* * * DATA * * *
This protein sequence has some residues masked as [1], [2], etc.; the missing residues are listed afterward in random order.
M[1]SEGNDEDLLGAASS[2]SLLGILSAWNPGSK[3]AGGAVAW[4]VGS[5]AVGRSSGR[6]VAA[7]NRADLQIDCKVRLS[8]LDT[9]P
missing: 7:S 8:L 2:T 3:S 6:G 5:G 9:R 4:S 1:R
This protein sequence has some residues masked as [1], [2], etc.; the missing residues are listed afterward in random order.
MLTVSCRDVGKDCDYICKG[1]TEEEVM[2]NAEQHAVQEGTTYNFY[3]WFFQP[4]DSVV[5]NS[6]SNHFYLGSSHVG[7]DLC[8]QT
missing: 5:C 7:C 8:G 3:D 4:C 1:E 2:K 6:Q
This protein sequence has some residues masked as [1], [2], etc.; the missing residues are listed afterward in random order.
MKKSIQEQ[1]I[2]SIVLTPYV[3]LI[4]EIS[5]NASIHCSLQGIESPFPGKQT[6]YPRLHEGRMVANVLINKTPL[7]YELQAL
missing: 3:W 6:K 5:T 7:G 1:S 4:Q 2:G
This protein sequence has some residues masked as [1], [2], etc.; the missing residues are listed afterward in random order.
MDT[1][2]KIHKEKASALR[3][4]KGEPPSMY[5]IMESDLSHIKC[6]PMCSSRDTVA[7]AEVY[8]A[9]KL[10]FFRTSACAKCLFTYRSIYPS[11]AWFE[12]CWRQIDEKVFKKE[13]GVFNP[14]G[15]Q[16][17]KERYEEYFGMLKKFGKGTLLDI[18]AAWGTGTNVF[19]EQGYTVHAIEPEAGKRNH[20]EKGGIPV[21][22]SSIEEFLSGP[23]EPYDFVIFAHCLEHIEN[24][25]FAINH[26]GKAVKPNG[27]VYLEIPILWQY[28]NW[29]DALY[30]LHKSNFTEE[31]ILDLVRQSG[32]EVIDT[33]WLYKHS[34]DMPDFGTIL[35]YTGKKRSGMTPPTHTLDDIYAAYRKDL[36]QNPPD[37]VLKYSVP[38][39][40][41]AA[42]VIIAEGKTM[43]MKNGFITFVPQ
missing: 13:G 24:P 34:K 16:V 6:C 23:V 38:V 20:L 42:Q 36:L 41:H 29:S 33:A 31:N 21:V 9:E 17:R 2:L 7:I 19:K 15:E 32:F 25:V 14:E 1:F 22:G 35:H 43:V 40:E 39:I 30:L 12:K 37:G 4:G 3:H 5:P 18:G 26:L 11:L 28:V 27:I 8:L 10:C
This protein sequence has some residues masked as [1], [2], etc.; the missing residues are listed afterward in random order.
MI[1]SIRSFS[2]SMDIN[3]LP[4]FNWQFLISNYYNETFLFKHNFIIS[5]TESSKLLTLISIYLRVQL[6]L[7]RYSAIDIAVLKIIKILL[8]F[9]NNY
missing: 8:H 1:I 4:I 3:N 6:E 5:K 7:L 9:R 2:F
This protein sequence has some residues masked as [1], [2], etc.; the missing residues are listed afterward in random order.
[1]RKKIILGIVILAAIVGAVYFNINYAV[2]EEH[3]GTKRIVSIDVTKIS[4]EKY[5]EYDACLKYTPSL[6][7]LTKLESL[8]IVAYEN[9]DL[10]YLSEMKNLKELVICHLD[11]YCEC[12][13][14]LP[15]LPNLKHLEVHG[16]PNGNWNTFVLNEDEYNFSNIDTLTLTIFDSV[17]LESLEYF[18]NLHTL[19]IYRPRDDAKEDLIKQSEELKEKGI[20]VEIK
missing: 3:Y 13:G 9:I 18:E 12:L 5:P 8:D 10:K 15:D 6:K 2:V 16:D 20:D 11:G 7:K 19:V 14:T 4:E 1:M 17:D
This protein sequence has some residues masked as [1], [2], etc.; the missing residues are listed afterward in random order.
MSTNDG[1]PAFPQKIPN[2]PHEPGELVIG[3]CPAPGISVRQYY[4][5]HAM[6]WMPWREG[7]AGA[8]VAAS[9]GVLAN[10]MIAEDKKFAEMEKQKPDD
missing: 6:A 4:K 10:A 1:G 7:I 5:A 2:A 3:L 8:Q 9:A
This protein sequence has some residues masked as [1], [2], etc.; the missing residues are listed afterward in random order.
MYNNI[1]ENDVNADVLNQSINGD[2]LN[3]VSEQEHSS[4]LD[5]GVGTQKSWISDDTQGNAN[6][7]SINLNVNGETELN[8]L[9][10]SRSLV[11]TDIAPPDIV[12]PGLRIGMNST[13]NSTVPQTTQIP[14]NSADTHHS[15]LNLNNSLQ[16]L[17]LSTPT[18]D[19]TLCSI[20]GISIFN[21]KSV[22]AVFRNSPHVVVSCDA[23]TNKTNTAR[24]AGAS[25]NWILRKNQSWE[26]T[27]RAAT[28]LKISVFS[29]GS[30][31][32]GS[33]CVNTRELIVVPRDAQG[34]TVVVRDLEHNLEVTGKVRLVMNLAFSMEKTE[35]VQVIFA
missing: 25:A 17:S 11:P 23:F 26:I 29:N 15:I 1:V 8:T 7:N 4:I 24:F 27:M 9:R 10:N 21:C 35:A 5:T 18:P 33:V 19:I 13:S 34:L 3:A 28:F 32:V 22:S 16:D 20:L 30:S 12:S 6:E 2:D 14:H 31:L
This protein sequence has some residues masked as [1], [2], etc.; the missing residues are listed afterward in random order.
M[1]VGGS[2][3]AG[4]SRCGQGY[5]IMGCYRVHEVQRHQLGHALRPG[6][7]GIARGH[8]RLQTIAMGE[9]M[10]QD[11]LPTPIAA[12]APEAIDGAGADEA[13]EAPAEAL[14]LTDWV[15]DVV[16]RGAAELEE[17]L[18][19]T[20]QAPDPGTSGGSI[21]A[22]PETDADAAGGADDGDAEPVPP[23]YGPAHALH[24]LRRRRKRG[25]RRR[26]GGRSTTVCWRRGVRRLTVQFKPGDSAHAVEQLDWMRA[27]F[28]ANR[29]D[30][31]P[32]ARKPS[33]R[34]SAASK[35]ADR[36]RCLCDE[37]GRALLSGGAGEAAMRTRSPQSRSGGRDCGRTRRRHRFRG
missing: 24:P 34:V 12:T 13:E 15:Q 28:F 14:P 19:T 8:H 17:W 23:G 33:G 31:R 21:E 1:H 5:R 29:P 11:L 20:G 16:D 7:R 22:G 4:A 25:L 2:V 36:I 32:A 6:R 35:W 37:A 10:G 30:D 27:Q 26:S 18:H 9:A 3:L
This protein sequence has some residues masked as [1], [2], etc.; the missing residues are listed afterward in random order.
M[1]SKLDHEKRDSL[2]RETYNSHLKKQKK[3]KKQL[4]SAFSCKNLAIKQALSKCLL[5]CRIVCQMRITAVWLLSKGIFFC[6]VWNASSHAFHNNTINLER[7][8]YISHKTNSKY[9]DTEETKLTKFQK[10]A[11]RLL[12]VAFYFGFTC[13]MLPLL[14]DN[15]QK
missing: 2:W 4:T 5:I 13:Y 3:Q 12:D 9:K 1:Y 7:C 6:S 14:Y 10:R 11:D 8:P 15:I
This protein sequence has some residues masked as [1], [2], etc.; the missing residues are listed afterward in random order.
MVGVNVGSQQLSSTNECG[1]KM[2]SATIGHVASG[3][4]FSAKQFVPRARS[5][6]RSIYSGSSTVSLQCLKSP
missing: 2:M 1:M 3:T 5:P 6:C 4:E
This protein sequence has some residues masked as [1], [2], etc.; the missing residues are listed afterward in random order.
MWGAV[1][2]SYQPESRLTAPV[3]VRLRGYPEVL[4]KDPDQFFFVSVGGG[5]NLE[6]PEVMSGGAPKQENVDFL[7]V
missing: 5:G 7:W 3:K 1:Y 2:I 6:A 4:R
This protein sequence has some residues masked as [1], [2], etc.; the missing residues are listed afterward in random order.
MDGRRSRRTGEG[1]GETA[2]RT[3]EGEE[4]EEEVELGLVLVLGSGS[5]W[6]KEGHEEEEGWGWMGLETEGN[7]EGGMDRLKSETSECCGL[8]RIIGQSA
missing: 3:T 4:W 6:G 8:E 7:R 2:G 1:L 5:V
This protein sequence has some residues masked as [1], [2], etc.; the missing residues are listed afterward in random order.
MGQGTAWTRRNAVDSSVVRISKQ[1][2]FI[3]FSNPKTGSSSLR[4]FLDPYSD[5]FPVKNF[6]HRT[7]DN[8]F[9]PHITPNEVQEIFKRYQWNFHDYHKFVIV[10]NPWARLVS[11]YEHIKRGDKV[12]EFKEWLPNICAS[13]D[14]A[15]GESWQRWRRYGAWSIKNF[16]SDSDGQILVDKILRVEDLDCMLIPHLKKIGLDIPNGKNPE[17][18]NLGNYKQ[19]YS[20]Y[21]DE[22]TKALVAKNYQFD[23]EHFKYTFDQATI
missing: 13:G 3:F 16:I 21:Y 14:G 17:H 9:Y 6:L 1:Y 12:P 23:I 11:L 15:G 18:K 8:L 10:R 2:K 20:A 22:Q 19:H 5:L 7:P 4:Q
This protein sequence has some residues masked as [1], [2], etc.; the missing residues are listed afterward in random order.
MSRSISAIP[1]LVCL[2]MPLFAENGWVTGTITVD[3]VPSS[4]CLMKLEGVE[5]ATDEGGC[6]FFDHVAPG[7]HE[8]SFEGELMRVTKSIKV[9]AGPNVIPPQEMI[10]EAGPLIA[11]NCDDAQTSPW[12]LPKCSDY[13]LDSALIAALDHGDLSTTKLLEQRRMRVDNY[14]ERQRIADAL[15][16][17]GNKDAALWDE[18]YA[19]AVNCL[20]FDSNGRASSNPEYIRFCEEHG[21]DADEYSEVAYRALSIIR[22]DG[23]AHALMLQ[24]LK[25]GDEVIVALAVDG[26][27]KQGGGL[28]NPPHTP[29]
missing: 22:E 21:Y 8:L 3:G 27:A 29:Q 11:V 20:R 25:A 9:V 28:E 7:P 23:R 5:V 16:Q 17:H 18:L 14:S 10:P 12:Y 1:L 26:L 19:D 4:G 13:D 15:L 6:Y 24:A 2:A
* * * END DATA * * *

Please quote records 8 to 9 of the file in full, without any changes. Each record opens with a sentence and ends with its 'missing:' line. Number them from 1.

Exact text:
This protein sequence has some residues masked as [1], [2], etc.; the missing residues are listed afterward in random order.
MYNNI[1]ENDVNADVLNQSINGD[2]LN[3]VSEQEHSS[4]LD[5]GVGTQKSWISDDTQGNAN[6][7]SINLNVNGETELN[8]L[9][10]SRSLV[11]TDIAPPDIV[12]PGLRIGMNST[13]NSTVPQTTQIP[14]NSADTHHS[15]LNLNNSLQ[16]L[17]LSTPT[18]D[19]TLCSI[20]GISIFN[21]KSV[22]AVFRNSPHVVVSCDA[23]TNKTNTAR[24]AGAS[25]NWILRKNQSWE[26]T[27]RAAT[28]LKISVFS[29]GS[30][31][32]GS[33]CVNTRELIVVPRDAQG[34]TVVVRDLEHNLEVTGKVRLVMNLAFSMEKTE[35]VQVIFA
missing: 25:A 17:S 11:P 23:F 26:I 29:N 15:I 1:V 8:T 7:N 4:I 24:F 27:M 9:R 10:N 21:C 35:A 5:T 18:P 33:V 19:I 13:S 34:L 3:A 28:F 32:V 22:S 16:D 20:L 30:S 12:S 6:E 2:D 14:H 31:L
This protein sequence has some residues masked as [1], [2], etc.; the missing residues are listed afterward in random order.
M[1]VGGS[2][3]AG[4]SRCGQGY[5]IMGCYRVHEVQRHQLGHALRPG[6][7]GIARGH[8]RLQTIAMGE[9]M[10]QD[11]LPTPIAA[12]APEAIDGAGADEA[13]EAPAEAL[14]LTDWV[15]DVV[16]RGAAELEE[17]L[18][19]T[20]QAPDPGTSGGSI[21]A[22]PETDADAAGGADDGDAEPVPP[23]YGPAHALH[24]LRRRRKRG[25]RRR[26]GGRSTTVCWRRGVRRLTVQFKPGDSAHAVEQLDWMRA[27]F[28]ANR[29]D[30][31]P[32]ARKPS[33]R[34]SAASK[35]ADR[36]RCLCDE[37]GRALLSGGAGEAAMRTRSPQSRSGGRDCGRTRRRHRFRG
missing: 24:P 34:V 12:T 13:E 15:Q 28:F 14:P 19:T 8:H 17:W 23:G 33:G 31:R 21:E 1:H 5:R 29:P 11:L 20:G 16:D 7:R 22:G 4:A 25:L 2:V 36:I 32:A 6:R 35:W 37:A 10:G 30:D 27:Q 26:S 18:H 9:A 3:L